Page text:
* Ecclesiastics who did not hold the degree of Master of Arts were styled 
Schir or Sir. 

t Burgh Archives of Crail. J Ib. 


the vicarage of Crail. By another papal bull of the same 
date, Sir William Myrton and the abbess of St Clare's monas- 
tery at Haddington, patron of the church at Crail, are em- 
powered to admit Alexander Dunbar to the vicarage thereof.* 
These acts were initiatory to the carrying out of ampler 
arrangements and more enlarged endowments. 

On the 3d March 1516, Alexander Dunbar, vicar of St 
Mary's church, signified his consent to exchange his office of 
vicar for that of provost " of the college founded in the church 
at Crail."f Proceedings in connection with that foundation 
then begun were completed in June 1517, when Andrew 
(Forman), Archbishop of St Andrews and Primate of Scot- 
land, legatus natus and legatus a latere, granted apostolic and 
archiepiscopal sanction to the erection. The charters proceed 
at the instance and with the consent of Janet, prioress of the 
nunnery at Haddington, and patroness of St Mary's church; 
Alexander Dunbar, the vicar ; and Sir William Myrton, " vicar 
of Lathresk." They provide that the vicarage should be sup- 
pressed, and substituted by the college kirk of Crail. The 
college, it was further provided, should consist of a provost, 
ten prebendaries (seven of which should be in place of chap- 
lainries previously founded by Sir William Myrton), and a 
clerk. The duties and endowments of the provost, prebends, 
and clerk, are in the charters duly set forth, and the right of 
presentation fixed. The three several instruments of founda- 
tion are those forming Nos. 101-103 of the register. There- 
after follows a royal charter of confirmation and mortification 
sanctioned by Parliament, and dated the 24th November 1526. 
This document, which, with the other charters founding the 
college church, is preserved in the burgh archives of Crail, has 
the seal attached, along with the seals and signatures of 
Archbishop Gavin Dunbar of Glasgow; Bishop George 
Crichton of Dunkeld ; Bishop Gavin Dunbar of Aberdeen ; 
James, Earl of Moray ; James, Earl of Douglas ; the Earl of 
Arran, and other officers of state. A further charter of con- 

* Burgh Archives of Crail.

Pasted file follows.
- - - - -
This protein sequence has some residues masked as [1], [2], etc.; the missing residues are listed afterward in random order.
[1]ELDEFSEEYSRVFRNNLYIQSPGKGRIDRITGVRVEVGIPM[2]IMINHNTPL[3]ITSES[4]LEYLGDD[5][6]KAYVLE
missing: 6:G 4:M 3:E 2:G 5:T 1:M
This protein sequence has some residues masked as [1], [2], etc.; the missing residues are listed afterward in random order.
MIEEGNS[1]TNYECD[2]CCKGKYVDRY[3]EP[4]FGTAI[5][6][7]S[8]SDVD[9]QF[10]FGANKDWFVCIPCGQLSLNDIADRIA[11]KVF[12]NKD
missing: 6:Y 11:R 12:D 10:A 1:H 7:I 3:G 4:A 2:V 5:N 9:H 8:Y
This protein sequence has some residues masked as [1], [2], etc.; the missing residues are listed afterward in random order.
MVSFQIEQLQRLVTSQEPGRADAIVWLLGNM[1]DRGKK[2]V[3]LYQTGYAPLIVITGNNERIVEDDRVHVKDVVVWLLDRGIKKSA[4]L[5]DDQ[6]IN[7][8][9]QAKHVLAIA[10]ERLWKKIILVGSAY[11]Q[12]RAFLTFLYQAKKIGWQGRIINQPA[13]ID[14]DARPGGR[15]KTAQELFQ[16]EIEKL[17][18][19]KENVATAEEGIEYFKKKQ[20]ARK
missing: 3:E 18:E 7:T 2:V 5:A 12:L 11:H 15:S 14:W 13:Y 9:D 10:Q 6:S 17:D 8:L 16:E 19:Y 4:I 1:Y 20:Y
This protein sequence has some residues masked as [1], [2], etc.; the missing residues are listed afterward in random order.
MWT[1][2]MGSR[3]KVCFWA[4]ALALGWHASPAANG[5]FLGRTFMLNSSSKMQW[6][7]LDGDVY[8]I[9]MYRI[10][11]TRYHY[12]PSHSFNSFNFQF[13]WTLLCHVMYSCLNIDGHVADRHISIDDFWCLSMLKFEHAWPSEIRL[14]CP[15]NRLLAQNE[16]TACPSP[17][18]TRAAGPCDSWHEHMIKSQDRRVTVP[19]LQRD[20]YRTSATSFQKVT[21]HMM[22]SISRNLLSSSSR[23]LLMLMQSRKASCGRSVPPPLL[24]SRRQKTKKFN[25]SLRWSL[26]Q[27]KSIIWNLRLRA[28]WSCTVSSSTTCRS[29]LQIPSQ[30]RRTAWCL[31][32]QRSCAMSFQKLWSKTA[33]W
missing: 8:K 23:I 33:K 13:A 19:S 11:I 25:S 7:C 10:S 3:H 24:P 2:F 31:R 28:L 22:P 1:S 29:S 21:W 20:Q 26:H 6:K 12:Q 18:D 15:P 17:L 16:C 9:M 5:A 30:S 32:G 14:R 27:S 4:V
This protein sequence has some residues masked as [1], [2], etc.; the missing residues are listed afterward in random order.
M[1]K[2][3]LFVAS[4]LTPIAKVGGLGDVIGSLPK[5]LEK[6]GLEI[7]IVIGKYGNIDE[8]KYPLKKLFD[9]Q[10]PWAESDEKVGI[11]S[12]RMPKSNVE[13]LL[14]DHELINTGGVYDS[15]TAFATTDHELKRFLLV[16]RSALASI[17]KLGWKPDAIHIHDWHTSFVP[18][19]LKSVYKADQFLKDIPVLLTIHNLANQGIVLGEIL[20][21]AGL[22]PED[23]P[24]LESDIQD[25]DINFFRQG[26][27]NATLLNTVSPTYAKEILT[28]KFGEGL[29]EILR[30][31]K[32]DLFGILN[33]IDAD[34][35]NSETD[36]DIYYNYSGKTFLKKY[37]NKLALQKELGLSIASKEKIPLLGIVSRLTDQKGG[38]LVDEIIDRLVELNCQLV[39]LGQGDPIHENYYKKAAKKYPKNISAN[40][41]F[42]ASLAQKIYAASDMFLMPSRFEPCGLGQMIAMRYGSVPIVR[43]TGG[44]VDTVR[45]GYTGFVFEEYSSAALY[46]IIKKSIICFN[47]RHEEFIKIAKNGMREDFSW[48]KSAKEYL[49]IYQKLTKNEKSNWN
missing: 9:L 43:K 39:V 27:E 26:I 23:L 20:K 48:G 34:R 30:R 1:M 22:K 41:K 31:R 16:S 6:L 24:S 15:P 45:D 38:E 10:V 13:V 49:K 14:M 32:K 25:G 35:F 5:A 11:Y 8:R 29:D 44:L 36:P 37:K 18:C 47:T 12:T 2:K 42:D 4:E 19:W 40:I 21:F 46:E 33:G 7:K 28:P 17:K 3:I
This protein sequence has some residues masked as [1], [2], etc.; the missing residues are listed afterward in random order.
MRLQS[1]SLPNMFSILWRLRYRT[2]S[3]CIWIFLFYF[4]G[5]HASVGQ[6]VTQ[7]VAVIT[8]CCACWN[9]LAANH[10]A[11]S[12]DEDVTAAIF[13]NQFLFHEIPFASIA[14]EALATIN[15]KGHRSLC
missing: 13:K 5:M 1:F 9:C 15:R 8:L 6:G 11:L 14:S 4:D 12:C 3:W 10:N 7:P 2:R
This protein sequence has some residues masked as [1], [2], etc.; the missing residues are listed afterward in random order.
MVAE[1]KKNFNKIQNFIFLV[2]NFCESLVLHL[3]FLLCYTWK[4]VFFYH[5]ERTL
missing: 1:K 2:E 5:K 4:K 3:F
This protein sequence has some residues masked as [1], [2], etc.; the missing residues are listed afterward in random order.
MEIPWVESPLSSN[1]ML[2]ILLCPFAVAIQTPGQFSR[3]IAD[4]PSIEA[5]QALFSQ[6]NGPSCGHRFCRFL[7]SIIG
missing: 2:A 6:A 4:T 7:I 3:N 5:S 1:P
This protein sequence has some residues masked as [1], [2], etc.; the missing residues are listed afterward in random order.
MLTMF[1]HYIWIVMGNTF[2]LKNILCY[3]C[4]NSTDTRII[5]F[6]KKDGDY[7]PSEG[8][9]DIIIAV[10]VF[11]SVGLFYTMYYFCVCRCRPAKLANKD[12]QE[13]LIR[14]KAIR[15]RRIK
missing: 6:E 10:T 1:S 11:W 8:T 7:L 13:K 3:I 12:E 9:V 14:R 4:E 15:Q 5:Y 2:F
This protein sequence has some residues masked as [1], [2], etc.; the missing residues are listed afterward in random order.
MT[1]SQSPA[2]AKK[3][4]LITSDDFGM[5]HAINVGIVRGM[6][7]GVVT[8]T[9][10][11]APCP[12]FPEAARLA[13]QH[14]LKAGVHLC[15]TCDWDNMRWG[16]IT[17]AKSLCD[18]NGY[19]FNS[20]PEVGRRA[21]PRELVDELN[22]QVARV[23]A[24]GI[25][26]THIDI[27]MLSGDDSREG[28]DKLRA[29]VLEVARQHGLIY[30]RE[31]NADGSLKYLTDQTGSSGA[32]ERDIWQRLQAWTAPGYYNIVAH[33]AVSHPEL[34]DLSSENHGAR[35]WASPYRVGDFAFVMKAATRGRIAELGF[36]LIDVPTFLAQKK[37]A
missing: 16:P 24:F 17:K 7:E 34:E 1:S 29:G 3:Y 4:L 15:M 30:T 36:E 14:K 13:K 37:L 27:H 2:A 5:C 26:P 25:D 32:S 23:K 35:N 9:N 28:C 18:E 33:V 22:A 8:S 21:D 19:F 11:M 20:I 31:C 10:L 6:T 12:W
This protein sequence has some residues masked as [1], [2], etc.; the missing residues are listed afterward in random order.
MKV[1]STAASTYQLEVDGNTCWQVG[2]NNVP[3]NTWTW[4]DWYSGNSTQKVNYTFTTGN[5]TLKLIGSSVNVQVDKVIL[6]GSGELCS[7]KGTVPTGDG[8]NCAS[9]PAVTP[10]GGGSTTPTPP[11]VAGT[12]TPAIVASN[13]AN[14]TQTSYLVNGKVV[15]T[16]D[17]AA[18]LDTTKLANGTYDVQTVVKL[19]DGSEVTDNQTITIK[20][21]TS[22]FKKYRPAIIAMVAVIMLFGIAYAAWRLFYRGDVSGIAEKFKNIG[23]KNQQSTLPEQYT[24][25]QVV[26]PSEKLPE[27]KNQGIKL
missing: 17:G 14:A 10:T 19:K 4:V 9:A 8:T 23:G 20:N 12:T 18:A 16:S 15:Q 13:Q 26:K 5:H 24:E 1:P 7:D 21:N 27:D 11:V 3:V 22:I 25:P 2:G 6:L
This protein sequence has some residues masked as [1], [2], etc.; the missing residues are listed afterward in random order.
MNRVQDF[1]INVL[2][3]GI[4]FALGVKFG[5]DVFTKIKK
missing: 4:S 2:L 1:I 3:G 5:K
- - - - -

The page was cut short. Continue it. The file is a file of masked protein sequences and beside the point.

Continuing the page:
t Register, No. 102. 


formation, by the Archbishop of St Andrews, No. 121, was 
issued on the 2Qth June 1530. 

By a charter in the burgh archives, dated the Qth November 
1525, Sir William Myrton established in connection with the 
collegiate church a grammar school and a school of music. 
In an instrument of seisin in favour of Sir David Bowman,* 
prebend of the collegiate church, dated /th June 1539, it 
appears that Sir William Myrton was at that time deceased ; 
the precise date of his death is unknown. Members of the 
family of Myrton continued to hold office as ecclesiastics, 
several being connected with the collegiate church. Sir 
Thomas Myrton, Archdean of Aberdeen, is named in a charter 
by Sir William Myrton, dated at Crail the 2Oth April 1526. 
Mr Patrick Myrton, Archdean of Aberdeen, and the provost 
and prebends of the collegiate church at Crail, were parties to 
a contract, dated 26th August 1546. In a legal instrument, 
dated Edinburgh, nth February 1569, Patrick Myrton is 
described as " treasurer of Aberdeen," and " provost of the 
collegiate church of Crail." By a deed of presentation under 
the privy seal, dated Dalkeith, 6th April 1576, Mr William 
Myrton is appointed to the provostry of Crail, then vacant 
through the non-compearance of Mr Patrick Myrton, last 
provost thereof.-f- 

The subsequent history of the families of Myrton, after- 
wards Morton, may be briefly referred to. Arthur Mortoun 
was, on the 6th August 1622, served heir of Grizel Mortoun, 
his mother, in the lands of Randalstoun and Ladylands, in 

* On the 5th October 1542, Sir David Bowman, described as prebendary of the 
altar of St James the Apostle in the college church, grants a charter, establishing 
or rather extending the endowment of the grammar school at Crail, "in favour of